Antarctic lessons for space

Antarctic lessons for space

Video transcript

Going to Antarctica is like visiting another planet.

It’s extreme, confined, and isolated.

Chief Medical Officer – Dr Jeff Ayton

“We’ve got isolation for up to nine months of the year, so we can’t get people out of Antarctica. So, we have a small population of 14-25 people at Casey, Davis and Mawson and at sub-Antarctic Macquarie Island.”

Australian Antarctic doctors are experts in remote medical care.

This knowledge informs space agencies planning for long-term missions to the Moon or Mars.

Chief Medical Officer – Dr Jeff Ayton

“Australia has been quite successful in undertaking space analogue research in areas such as immunology, but also mental health and behavioural health. How do teams work well together, but also how to individuals work well together and how can we support them.”

Dr Ayton will share his insights from the icy continent Aerospace Futures 2019.

[end transcript]

Milky Way above Australia's Davis research station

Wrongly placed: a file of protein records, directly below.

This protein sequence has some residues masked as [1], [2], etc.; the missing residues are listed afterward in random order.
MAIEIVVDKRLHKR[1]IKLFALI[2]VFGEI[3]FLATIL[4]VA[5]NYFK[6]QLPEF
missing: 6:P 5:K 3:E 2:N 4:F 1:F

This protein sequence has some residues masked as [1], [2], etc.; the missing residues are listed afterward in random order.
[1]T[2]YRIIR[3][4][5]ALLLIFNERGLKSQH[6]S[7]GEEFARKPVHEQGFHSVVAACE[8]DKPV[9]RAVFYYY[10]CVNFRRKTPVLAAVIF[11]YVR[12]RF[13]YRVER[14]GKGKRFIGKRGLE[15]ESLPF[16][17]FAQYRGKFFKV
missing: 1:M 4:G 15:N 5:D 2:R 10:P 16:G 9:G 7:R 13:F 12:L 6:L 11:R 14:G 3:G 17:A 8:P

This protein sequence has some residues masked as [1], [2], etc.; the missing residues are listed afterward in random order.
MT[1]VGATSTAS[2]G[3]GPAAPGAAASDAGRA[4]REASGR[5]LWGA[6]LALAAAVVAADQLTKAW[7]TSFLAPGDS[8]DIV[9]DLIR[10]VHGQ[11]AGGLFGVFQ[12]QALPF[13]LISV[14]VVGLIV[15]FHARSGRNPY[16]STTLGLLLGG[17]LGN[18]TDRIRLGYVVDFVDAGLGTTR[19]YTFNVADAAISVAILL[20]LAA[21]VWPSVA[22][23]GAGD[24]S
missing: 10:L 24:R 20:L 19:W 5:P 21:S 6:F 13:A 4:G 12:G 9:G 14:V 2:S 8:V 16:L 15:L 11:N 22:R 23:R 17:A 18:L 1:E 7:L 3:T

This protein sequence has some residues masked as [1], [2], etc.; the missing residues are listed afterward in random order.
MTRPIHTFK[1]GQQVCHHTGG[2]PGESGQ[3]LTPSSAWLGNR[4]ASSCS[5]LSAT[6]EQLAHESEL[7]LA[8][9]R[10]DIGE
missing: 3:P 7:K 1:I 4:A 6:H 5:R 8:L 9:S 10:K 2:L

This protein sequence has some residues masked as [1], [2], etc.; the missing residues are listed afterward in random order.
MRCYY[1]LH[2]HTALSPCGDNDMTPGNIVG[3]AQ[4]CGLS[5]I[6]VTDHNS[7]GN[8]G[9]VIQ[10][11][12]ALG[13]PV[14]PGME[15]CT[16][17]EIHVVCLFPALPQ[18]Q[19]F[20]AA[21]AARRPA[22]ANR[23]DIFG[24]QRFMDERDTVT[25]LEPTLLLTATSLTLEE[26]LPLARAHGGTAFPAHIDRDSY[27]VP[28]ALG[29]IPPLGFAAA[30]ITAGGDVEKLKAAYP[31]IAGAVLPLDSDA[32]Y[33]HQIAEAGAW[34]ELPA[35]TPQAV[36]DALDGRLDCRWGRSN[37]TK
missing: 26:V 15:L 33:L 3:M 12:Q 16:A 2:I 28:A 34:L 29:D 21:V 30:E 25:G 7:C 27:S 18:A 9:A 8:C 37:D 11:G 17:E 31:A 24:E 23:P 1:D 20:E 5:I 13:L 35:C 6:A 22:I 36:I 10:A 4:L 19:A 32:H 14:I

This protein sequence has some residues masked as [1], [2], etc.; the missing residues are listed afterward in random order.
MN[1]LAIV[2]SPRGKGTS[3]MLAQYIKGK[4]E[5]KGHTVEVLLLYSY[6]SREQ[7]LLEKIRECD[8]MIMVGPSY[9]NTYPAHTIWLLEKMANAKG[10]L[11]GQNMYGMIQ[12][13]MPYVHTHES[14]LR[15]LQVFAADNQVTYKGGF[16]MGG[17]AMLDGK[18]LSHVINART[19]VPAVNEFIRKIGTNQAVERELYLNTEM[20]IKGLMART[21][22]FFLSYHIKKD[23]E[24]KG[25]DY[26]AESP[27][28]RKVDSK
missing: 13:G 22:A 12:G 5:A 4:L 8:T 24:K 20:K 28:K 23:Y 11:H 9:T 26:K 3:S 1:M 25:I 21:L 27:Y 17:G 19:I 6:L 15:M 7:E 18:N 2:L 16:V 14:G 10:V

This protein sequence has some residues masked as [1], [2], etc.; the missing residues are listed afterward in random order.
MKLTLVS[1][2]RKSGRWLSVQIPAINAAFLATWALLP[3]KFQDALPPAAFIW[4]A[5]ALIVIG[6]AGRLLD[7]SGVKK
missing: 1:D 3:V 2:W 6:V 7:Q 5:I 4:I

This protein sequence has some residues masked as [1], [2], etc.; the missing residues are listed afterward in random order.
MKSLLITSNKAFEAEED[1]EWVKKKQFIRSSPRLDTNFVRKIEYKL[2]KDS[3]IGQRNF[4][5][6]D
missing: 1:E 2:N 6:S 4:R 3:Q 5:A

Milky Way above Australia's Davis research station (Photo: Robert Isaac)

Antarctica is the closest you can get to space without leaving Earth.

It’s an isolated, confined and extreme environment where Antarctic expeditioners live remotely for up to nine months of the year.

Australian Antarctic Program doctors have been looking after the health and well-being of expeditioners at our stations for decades.

These highly specialised remote medicine skills can inform space agencies as they plan future missions to the Moon or Mars.

Ahead of the 50th anniversary of the first Moon landing this weekend, Australia’s Chief Antarctic Medical Officer, Dr Jeff Ayton, will share his insights from the icy continent at the Aerospace Futures 2019 conference in Sydney.